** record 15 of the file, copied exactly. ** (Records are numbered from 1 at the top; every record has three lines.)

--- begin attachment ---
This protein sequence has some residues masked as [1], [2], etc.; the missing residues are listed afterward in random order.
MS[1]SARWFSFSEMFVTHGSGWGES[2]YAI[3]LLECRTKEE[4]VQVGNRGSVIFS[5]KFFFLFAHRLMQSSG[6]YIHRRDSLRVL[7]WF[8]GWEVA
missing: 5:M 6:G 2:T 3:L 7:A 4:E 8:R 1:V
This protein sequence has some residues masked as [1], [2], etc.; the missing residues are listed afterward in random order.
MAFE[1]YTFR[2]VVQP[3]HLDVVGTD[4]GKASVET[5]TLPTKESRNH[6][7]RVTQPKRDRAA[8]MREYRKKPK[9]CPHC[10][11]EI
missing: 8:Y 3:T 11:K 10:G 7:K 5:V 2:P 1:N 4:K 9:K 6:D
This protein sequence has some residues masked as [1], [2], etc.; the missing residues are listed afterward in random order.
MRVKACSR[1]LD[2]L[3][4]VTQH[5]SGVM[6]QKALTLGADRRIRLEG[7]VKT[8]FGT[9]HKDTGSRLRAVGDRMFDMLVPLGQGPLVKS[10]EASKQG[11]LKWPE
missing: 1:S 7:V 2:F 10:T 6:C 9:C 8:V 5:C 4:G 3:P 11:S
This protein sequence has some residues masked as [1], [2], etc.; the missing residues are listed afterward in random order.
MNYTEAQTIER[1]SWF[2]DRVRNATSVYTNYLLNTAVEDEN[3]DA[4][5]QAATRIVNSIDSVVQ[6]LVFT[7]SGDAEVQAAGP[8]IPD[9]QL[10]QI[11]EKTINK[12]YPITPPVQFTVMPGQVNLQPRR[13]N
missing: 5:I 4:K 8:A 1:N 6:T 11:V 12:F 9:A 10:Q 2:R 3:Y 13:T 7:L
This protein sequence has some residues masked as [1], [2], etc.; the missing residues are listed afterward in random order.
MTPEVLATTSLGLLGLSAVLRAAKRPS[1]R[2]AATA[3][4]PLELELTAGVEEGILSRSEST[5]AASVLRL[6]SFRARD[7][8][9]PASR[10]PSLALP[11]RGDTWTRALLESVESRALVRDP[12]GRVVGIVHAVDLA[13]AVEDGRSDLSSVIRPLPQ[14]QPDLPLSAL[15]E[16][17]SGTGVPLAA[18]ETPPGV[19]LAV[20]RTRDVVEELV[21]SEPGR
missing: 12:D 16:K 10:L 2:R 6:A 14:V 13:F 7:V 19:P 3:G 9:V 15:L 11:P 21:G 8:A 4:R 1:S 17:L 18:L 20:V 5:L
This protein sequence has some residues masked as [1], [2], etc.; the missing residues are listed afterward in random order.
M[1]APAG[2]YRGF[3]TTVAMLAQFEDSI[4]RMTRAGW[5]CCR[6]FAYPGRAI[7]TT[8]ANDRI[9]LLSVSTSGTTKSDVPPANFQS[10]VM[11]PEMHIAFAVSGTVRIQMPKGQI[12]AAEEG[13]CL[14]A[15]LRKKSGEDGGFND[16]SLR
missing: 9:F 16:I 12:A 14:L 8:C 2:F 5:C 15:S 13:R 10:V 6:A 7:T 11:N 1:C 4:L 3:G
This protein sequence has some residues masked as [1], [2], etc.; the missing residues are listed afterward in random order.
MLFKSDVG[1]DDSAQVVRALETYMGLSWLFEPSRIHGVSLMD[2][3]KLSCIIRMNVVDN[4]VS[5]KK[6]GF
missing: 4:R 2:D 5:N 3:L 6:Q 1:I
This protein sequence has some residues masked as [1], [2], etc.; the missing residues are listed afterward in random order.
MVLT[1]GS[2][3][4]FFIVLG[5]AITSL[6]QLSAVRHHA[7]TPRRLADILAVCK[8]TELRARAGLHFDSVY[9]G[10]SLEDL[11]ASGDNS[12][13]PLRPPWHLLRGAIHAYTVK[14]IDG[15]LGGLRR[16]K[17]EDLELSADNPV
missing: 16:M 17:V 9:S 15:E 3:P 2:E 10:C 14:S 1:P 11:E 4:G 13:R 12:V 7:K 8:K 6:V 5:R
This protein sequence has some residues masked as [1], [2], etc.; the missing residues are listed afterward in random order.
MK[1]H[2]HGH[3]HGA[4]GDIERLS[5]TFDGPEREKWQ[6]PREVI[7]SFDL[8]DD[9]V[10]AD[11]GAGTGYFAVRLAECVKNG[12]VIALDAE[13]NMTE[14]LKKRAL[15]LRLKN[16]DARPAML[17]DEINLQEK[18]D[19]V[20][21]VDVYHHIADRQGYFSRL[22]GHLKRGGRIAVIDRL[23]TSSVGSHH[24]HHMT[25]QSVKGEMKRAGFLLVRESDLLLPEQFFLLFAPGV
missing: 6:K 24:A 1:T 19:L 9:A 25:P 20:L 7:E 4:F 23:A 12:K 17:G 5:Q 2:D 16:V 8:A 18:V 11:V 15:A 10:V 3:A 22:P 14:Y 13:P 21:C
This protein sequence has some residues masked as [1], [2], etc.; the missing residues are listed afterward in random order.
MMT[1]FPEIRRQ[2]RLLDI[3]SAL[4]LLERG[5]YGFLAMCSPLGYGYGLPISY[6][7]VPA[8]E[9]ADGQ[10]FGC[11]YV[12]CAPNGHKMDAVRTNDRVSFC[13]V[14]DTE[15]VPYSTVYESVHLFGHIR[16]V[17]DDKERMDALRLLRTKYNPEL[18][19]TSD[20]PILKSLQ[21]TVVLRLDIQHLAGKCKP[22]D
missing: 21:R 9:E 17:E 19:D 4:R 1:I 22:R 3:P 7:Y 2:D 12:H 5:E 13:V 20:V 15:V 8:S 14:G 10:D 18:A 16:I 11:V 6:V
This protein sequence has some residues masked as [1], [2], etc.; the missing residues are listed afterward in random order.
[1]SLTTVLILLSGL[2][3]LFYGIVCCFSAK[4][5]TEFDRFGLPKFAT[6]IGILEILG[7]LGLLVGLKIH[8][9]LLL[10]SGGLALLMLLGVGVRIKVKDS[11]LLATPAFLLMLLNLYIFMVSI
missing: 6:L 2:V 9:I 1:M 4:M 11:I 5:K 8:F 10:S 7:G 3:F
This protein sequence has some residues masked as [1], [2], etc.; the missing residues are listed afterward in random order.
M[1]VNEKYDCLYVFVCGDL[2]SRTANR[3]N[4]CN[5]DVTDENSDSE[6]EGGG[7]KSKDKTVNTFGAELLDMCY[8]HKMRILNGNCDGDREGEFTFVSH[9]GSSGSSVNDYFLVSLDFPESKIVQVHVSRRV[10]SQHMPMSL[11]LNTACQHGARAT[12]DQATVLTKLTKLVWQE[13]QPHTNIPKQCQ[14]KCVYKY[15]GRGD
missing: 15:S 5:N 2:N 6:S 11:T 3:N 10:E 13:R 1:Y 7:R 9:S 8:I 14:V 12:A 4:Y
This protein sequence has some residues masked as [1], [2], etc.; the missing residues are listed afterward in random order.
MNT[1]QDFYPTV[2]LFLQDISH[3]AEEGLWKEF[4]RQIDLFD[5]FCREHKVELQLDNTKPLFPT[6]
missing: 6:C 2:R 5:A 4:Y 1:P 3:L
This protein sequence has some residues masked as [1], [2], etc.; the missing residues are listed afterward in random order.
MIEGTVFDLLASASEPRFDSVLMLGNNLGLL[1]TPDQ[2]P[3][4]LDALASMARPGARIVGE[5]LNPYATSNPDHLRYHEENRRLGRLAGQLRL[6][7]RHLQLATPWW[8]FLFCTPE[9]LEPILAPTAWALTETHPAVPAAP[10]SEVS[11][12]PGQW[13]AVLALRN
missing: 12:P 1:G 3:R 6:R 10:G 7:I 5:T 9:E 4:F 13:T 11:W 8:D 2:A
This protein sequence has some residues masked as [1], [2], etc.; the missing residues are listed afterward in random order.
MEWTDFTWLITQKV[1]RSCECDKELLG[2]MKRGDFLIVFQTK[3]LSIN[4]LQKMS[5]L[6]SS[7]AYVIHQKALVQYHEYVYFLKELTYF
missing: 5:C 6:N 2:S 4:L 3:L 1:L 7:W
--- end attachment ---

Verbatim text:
This protein sequence has some residues masked as [1], [2], etc.; the missing residues are listed afterward in random order.
MEWTDFTWLITQKV[1]RSCECDKELLG[2]MKRGDFLIVFQTK[3]LSIN[4]LQKMS[5]L[6]SS[7]AYVIHQKALVQYHEYVYFLKELTYF
missing: 5:C 6:N 2:S 4:L 3:L 1:L 7:W